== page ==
There are moments in the order of things during which scholarly thinking takes a turn. What was a productive way of looking at things is put aside in transition to something new. The transition is occasionally based on solid evidence, sometimes an escape from boredom, perhaps too often it is a group of scholars hoping to find identity by institutionalizing new words. Whatever the reason for it, the transition puts a spotlight on individual character. The conservative hangs onto the old, peeled away eventually at death’s door. The faddish jumps on the new, nervously eyeing the horizon for the next something new. Thankfully there are also people - in some circles known as entrepreneurs, or creatives, or network brokers - for whom transition is an opportunity to mix bits of the old and new to better understand the world.
After I successfully defended my dissertation, my committee members congratulated me. One of them said, “Nan, you should feel good. This is probably the high point of your knowledge!” I was shocked because I was impatient to finish the dissertation so that I could move on to a number of projects. I felt that there was so much more to be learned, and I was eager to learn it. His remarks taught me a great lesson: while respecting and learning from senior scholars and authorities, never accept their wisdom in their entirety. For the next five decades I followed this lesson and continued to benefit from it. In this reminiscent chapter, I recount some of the highlights of my lifelong learning and share this pleasure with the readers.
Ronald S. Burt
Nan Lin’s work on social capital is a significant, unique contribution. My purpose here is to explain that statement by looking at the work in historical context. Figure 2.1 is an index for much of the story to be told. The horizontal axis is time, beginning in 1975 when Nan Lin was at the State University of New York at Albany (now the University of Albany), through his 1990 move to Duke University, and on to 2010.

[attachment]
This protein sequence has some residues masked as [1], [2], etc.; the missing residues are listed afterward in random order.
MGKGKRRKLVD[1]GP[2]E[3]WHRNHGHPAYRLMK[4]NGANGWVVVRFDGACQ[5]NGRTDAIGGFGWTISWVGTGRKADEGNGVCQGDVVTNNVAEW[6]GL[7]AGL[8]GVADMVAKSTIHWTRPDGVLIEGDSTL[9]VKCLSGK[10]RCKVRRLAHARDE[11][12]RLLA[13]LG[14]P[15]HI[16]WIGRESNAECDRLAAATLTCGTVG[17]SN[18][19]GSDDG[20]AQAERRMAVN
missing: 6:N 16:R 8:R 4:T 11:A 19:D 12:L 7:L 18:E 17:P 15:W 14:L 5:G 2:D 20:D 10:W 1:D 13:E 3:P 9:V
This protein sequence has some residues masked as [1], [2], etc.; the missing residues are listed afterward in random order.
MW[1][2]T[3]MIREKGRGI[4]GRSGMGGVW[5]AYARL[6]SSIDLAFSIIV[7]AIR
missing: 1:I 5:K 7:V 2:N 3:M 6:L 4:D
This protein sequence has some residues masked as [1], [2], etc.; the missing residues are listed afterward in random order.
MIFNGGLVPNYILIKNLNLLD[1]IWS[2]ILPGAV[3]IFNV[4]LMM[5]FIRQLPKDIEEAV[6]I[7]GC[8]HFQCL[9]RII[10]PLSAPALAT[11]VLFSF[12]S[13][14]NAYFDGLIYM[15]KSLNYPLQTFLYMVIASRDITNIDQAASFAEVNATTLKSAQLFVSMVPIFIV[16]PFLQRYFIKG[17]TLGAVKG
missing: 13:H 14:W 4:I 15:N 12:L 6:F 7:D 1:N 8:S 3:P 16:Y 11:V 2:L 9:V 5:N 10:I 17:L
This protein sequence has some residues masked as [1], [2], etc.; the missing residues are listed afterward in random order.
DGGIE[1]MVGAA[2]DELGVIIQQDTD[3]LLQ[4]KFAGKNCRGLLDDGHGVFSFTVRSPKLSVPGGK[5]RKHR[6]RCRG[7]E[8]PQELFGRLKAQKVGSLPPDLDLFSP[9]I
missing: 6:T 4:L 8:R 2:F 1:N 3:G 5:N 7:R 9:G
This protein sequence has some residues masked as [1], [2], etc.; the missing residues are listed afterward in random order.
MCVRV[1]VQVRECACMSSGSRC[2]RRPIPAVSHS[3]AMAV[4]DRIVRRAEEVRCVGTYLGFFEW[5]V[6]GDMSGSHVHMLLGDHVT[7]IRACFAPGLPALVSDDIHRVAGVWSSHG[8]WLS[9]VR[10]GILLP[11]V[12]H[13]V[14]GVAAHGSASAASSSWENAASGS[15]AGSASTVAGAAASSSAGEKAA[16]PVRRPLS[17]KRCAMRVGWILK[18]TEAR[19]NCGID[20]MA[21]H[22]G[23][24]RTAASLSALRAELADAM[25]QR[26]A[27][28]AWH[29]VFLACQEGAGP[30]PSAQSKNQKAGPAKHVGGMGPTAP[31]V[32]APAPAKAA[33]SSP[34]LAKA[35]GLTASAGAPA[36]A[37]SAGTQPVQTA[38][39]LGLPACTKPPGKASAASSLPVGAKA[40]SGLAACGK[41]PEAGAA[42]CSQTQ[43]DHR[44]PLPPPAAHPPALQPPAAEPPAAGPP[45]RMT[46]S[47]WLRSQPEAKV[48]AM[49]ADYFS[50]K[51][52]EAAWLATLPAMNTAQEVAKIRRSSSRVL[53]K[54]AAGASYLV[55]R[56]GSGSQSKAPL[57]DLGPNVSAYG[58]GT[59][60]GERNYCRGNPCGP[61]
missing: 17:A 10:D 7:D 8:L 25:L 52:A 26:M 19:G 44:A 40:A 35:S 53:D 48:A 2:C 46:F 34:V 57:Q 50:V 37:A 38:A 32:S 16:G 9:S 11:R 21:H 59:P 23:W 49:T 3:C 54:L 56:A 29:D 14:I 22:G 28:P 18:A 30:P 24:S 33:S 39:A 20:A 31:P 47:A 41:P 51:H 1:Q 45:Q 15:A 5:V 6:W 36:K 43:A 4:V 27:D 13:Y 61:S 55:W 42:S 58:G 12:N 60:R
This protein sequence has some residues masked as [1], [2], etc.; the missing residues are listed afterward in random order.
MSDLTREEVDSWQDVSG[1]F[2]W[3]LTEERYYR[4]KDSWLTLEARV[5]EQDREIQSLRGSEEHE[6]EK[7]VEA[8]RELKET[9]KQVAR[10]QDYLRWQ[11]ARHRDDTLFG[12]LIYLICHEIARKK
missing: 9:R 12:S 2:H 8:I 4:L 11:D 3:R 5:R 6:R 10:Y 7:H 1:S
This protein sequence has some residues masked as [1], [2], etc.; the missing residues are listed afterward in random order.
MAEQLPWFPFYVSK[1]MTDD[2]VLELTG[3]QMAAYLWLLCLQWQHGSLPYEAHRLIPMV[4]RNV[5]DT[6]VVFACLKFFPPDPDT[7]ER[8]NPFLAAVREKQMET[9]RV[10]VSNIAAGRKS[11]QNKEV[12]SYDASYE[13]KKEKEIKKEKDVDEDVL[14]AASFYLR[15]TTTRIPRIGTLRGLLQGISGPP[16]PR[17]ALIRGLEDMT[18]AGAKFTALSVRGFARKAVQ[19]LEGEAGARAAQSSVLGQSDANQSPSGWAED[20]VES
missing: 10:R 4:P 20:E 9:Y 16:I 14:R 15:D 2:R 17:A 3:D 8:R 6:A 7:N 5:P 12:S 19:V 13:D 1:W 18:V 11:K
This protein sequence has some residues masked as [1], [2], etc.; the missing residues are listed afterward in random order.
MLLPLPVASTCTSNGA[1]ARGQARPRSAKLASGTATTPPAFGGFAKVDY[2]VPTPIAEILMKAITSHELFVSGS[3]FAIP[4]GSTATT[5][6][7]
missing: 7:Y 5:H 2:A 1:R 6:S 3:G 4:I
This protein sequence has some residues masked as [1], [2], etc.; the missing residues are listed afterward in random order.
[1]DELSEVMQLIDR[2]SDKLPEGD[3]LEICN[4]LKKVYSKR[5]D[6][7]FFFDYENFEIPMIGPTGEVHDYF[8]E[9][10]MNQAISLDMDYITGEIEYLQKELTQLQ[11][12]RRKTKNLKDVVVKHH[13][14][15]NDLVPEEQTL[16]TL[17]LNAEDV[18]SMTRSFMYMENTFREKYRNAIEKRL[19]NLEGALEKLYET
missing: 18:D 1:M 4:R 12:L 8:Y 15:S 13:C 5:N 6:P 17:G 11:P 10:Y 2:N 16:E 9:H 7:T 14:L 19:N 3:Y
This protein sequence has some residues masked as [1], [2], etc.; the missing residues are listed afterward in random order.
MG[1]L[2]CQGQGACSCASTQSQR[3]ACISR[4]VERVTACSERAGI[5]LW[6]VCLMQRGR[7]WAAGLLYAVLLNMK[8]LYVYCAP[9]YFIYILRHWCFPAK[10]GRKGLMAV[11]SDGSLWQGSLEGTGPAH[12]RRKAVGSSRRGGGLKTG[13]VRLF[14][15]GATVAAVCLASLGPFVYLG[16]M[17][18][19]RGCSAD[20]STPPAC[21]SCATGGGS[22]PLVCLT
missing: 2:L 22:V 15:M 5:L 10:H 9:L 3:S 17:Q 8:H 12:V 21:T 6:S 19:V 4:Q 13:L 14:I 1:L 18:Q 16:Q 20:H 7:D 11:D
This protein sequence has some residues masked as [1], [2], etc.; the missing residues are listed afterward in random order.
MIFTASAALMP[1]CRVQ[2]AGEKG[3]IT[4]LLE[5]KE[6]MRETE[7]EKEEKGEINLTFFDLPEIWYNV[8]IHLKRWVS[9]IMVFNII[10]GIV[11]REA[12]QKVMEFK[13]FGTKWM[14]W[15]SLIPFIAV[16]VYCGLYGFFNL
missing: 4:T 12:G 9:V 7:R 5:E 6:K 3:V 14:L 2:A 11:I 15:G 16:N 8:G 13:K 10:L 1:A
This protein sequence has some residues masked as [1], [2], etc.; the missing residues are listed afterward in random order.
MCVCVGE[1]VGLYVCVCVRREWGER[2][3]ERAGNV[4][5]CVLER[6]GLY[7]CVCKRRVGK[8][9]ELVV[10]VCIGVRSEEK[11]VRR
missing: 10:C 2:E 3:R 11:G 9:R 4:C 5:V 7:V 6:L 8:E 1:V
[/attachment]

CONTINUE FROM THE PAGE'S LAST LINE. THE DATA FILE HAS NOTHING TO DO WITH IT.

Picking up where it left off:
A social network is a structure of social relationships linking actors, directly and indirectly (Lin et al. 1981b, 1981c; Mitchell 1969). Among various levels of complex social structures, social networks serve as a crucial mediating layer (Bian 1997; Burt 1992; Cook and Whitmeyer 1992; Lin 1990, 2001a; Song 2013b; Song and Pettis 2018). Traced back to the classic sociological work by Durkheim, Simmel, and Tönnies, the social network perspective has empowered researchers to identify various network properties and theorize and analyze their causes and consequences for thirteen decades. Among other network-based factors, the concept of social support has been given voluminous research attention especially for its diverse roles for health for more than four decades (for reviews see Barrera 2000; Berkman et al. 2000; Song et al. 2011; Thoits 2011; Turner and Brown 2010; Turner and Turner 2013; Uchino 2009; Umberson and Montez 2010). It has been claimed to be one possible fundamental social determinant of health (Link and Phelan 1995).
The sociological imagination we all have learned from C. Wright Mills (1959) situates an individual biography in the historical process of a larger social context. In this chapter, I describe the post-1978 history in which sociology in China came to its rebirth and sociological research of Chinese society rose to global significance. Within this changing, larger social context, I offer a close observation on Nan Lin’s timely and unique contributions to the reestablishment of Chinese sociology and the sociology of reform-era China. On his research contributions, I pay special attention to Chinese social stratification and Chinese social networks, the two areas of research in which Lin’s creative scholarship has had the greatest impact.